For trash talk, it was remarkably civil. The bulk of the Board of Trustees agenda for Aug. 28 centered on waste-hauling, with only a few bones of contention.
It helped that that the Town had included input from five haulers and conducted a survey of locals before continuing a discussion that has been popping up ever since the municipal dump closed.
“I really like the way you guys took your time looking at what you’re looking for,” said Jeb Hensley, District Ranger for Waste Management.
Of the 127 people who responded to the survey, 96 percent felt diversion is important and 73 percent are willing to pay more to make it happen. Recycling was viewed as a core service by 90 percent, while 74 percent wanted composting at least available. The majority also felt that truck traffic was an issue and supported volume-based pricing and a public contract. There was also broad backing for wildlife management, but disagreement on how to accomplish it.
Longtime local Hank Van Berlo urged the board to “keep it simple” — and it became something of a mantra as Mayor Dan Richardson led trustees through a list of priorities.
First and foremost was the issue of whether to have a public contract, which the assembly seemed to agree on. Trustee Marty Silverstein, however, expressed a desire for at least two districts for separate bid to give small haulers a chance, but the majority settled on the staff recommendation of one hauler. Trustee Heather Henry, meanwhile, suggested a one-year contract with an option to extend, but bowed to concerns that it might not justify the capital costs for a prospective applicant.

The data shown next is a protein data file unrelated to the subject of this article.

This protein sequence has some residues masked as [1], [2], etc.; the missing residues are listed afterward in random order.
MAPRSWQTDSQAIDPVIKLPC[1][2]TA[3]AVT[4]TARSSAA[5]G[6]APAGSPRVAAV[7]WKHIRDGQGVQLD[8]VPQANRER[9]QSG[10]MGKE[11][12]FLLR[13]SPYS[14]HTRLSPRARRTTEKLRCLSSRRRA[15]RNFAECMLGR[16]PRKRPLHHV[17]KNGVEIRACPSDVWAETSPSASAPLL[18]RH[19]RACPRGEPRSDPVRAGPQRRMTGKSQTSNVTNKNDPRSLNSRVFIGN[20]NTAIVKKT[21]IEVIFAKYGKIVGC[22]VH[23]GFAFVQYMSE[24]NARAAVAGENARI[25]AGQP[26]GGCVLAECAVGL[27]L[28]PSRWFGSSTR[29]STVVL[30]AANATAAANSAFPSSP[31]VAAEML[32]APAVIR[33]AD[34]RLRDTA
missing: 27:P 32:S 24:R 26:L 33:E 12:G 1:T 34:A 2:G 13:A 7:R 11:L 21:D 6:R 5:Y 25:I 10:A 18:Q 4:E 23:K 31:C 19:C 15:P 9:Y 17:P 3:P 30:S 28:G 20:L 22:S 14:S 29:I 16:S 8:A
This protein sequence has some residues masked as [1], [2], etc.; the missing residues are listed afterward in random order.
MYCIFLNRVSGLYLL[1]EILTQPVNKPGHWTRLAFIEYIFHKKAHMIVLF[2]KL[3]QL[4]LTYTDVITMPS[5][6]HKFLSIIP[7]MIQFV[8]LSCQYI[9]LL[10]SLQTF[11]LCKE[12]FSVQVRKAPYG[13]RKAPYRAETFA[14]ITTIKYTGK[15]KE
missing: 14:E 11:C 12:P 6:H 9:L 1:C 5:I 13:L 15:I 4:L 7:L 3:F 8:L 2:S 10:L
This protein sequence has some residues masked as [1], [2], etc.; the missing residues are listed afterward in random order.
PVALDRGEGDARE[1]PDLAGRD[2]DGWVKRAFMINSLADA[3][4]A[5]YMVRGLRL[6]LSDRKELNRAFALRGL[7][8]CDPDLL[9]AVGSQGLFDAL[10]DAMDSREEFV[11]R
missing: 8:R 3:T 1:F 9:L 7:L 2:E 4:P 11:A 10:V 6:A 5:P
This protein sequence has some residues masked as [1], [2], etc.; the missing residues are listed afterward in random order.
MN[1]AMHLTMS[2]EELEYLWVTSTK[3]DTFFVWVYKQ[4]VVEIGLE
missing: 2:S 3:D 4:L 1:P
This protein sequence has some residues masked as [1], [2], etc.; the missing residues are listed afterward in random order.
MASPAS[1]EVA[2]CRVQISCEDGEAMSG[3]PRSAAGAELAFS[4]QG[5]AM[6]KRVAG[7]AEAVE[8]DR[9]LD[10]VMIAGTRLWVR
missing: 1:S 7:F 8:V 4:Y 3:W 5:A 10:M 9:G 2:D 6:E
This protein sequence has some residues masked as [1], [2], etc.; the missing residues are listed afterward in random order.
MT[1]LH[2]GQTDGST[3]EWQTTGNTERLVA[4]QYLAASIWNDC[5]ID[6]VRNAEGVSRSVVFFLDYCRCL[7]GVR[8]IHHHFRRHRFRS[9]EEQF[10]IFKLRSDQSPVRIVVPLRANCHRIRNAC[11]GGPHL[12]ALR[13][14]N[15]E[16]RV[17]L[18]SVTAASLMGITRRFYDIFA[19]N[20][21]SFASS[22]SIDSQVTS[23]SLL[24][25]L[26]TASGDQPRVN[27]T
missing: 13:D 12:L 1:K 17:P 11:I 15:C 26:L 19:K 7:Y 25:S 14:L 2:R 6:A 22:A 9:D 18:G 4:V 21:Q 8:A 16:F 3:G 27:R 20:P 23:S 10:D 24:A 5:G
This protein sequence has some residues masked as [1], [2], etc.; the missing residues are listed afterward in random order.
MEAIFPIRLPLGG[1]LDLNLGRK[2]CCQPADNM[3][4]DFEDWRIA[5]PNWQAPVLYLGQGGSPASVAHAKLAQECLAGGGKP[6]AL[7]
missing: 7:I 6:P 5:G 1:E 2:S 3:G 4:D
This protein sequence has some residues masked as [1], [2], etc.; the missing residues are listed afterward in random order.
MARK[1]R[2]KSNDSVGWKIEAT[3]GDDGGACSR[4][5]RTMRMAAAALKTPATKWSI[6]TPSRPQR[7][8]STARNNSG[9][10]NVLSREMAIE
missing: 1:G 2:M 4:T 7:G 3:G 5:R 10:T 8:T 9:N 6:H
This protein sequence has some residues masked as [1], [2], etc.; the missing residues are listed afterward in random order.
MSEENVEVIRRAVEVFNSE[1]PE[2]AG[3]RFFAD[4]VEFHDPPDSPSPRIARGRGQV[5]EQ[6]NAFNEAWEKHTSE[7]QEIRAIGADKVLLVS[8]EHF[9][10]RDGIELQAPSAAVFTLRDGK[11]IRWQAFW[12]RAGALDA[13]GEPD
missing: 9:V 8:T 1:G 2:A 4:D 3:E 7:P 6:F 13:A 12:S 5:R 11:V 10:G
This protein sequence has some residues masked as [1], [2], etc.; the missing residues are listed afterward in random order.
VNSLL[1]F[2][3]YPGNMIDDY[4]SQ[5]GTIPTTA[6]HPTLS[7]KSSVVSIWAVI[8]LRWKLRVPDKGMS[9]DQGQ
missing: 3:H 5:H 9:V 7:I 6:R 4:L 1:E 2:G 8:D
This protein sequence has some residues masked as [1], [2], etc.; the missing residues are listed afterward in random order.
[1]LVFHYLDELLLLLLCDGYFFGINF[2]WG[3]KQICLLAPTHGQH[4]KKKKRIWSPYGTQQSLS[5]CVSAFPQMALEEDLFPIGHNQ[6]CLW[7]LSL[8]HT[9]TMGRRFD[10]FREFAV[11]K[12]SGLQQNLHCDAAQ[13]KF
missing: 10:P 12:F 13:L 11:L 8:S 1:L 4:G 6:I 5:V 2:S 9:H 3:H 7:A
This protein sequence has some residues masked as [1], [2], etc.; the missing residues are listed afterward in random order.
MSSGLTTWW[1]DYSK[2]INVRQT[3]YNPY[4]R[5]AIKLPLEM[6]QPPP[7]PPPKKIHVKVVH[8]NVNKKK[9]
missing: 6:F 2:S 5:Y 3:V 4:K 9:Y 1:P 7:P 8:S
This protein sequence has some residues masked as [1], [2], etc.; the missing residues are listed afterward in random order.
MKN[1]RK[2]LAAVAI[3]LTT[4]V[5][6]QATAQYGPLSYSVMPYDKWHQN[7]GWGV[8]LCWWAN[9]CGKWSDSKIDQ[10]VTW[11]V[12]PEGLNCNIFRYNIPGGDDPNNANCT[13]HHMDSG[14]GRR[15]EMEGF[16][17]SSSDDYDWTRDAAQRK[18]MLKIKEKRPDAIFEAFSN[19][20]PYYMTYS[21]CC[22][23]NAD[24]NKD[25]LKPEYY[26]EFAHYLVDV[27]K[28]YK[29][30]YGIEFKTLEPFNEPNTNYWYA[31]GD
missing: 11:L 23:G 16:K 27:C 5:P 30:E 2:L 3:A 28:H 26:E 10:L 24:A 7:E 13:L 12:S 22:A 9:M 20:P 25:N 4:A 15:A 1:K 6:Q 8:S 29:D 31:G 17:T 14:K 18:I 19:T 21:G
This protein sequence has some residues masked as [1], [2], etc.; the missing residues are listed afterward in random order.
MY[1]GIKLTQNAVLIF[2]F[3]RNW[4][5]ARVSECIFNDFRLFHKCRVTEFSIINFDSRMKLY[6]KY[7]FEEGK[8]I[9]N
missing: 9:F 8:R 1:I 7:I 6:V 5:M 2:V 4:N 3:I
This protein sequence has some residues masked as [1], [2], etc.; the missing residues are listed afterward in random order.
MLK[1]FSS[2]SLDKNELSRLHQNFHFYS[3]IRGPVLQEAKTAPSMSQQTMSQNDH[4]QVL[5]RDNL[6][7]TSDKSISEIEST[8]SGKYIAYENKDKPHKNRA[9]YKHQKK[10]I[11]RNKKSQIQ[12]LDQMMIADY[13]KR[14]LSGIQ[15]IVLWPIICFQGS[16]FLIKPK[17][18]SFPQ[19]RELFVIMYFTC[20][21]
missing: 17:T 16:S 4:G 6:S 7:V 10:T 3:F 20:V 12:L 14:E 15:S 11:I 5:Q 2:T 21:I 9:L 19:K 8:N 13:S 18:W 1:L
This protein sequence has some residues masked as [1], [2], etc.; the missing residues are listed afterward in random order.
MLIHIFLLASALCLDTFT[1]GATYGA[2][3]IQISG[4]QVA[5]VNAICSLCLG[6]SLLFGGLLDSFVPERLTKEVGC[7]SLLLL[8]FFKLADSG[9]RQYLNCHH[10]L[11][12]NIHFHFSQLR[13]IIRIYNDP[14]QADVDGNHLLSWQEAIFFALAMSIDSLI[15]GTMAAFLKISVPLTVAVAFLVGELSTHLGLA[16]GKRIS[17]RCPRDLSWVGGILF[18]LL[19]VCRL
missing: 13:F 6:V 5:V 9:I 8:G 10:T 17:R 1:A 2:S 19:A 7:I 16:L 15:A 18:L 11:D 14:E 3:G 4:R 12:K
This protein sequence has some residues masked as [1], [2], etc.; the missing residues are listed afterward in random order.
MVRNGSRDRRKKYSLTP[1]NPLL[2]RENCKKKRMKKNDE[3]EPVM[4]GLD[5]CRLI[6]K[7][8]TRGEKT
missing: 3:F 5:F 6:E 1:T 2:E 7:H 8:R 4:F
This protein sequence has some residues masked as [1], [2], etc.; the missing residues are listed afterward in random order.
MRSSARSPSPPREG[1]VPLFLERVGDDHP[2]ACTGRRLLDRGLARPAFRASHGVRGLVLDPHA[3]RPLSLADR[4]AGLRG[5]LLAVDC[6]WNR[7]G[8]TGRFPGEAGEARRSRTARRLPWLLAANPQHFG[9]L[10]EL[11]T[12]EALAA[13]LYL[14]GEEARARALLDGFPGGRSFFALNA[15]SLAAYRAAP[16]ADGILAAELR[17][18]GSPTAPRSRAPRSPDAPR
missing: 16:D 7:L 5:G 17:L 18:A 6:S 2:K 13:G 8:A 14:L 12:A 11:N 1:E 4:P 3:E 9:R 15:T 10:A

The need for an opt-out provision proved sticky due to a state requirement that residents must be able to choose another service even if they end up paying two bills as a result. Consultant Laurie Batchelder Adams raised the possibility of including a “super saver” option for folks who wanted minimal service to remain compliant — a proposal that was widely embraced.
Noted Trustee Lani Kitching, “My sense is that, like the bag ordinance, the benefit is publicly recognized, but it will take a while for people to adjust.”
The Board was in favor of including recycling as a required part of all plans, but opted not to do the same with compost. Currently, only two haulers offer the service, and secondary contract would likely be necessary to serve all of Carbondale.
As for volumetric pricing, the devil may be in the details. Most haulers already offer different rates for different sized cans (at least for individual residential containers), but the price structure varies. Batchelder Adams advocated for charging at least 80 percent more for double the volume, or else adopt a nonlinear “hybrid” approach intended to better reflect the actual cost to haulers. Trustees ultimately opted to leave it to staff to draft some options for the final request for proposal.
Another issue that wasn’t strictly settled was whether to limit all residential pick up to one day of the week. Silverstein advocated for no more than two, while Henry felt that neighborhoods could be picked up on different days without individual households seeing more than one truck. Erica Sparhawk suggested expressing a preference for a single day and making it part of the evaluation criteria, which seemed to work for both camps.
Single-day pickup would also help with wildlife enforcement, and the availability of bear-resistant containers was one point the trustees wouldn’t budge on. Indeed, the final ordinance will likely include a provision in which repeat violators are simply issued a container and billed for it.
Regardless, there are still several steps of drafting, bidding and education before implementation. If the Town chooses to start with a new year it may not be until 2020, but if Trustee Ben Bohmfalk gets his way, it will likely be before the next bear season.